When liberals commit corruption, it is a deviation from their ideology of helping the whole economy, including all the people.

        For conservatives, corruption IS their ideology: make the 99% too poor to have the strength to fight for themselves, get as many as possible to believe your policies are actually helping them, and make the 1% richer and more powerful every year.

  • The lucky one

    I think EVERYONE who is as self-righteous as Hastert and many on the right is a hypocrite hiding their own peccadilloes.

  • FireBaron

    Denny Hastert was the “sock puppet” of Tom DeLay. I am sure someplace in his files, DeLay had information regarding Hastert’s actions and used it to control Hastert, and through him the House and all legislation that passed through it. What is now referred to as the “Hastert Doctrine” (don’t bring a bill to the floor unless it can pass with just your own party’s votes) was the brainchild of DeLay and ended up the cause for very few pieces of bipartisan legislation ever proposed.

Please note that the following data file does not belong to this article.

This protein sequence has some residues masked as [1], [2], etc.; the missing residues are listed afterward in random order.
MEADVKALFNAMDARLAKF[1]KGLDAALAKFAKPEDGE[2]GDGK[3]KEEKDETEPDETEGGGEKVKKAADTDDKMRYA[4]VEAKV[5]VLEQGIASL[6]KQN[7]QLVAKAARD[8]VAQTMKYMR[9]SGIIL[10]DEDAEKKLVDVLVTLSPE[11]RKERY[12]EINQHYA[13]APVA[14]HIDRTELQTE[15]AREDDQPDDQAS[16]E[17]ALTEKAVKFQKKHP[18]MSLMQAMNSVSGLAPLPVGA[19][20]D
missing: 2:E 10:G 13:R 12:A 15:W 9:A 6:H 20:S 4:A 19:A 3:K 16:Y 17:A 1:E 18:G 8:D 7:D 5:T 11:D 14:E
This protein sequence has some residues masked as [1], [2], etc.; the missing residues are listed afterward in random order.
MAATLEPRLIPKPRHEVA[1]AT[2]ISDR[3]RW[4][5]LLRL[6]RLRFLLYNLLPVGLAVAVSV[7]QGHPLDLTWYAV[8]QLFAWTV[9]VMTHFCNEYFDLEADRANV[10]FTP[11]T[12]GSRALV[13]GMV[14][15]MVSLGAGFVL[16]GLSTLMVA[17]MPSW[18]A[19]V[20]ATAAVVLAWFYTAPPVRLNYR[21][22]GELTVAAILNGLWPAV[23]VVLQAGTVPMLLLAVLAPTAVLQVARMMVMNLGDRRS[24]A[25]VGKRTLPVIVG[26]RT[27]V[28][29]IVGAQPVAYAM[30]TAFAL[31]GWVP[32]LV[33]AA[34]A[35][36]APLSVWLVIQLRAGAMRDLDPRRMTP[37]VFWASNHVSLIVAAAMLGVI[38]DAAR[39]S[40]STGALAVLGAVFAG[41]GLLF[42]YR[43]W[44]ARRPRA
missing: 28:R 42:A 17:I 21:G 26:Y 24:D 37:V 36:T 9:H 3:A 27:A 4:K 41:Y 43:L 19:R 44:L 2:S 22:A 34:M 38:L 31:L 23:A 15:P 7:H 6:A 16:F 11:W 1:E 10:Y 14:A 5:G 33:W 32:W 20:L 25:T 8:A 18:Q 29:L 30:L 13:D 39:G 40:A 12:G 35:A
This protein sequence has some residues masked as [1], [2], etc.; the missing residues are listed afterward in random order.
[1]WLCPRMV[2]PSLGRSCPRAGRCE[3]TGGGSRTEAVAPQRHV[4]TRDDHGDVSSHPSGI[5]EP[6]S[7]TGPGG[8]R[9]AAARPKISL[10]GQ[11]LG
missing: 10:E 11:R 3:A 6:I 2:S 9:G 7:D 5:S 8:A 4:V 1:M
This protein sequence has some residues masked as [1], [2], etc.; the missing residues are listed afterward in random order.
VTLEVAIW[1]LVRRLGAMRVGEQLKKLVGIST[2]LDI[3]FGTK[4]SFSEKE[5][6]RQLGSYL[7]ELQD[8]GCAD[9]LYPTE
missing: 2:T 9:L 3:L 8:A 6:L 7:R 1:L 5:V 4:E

DeLay would go so far as to penalize any Republican who had the audacity to work with Democrats in developing any legislative compromise that was not directly ordered by “the Hammer.”

    • latebloomingrandma

      Well, it’s time to take a literal hammer to the Hastert rule.

  • Dominick Vila

    I find it fascinating when we learn that the same people who oppose same sex marriage turn out to be sexual predators. Another example of do as we say, not as we do.

    • 13observer

      It sounds as if you are referring to the “Kennedys”.

      • Dominick Vila

        Most of the Kennedys were womanizers. I haven’t heard anything about them molesting young boys..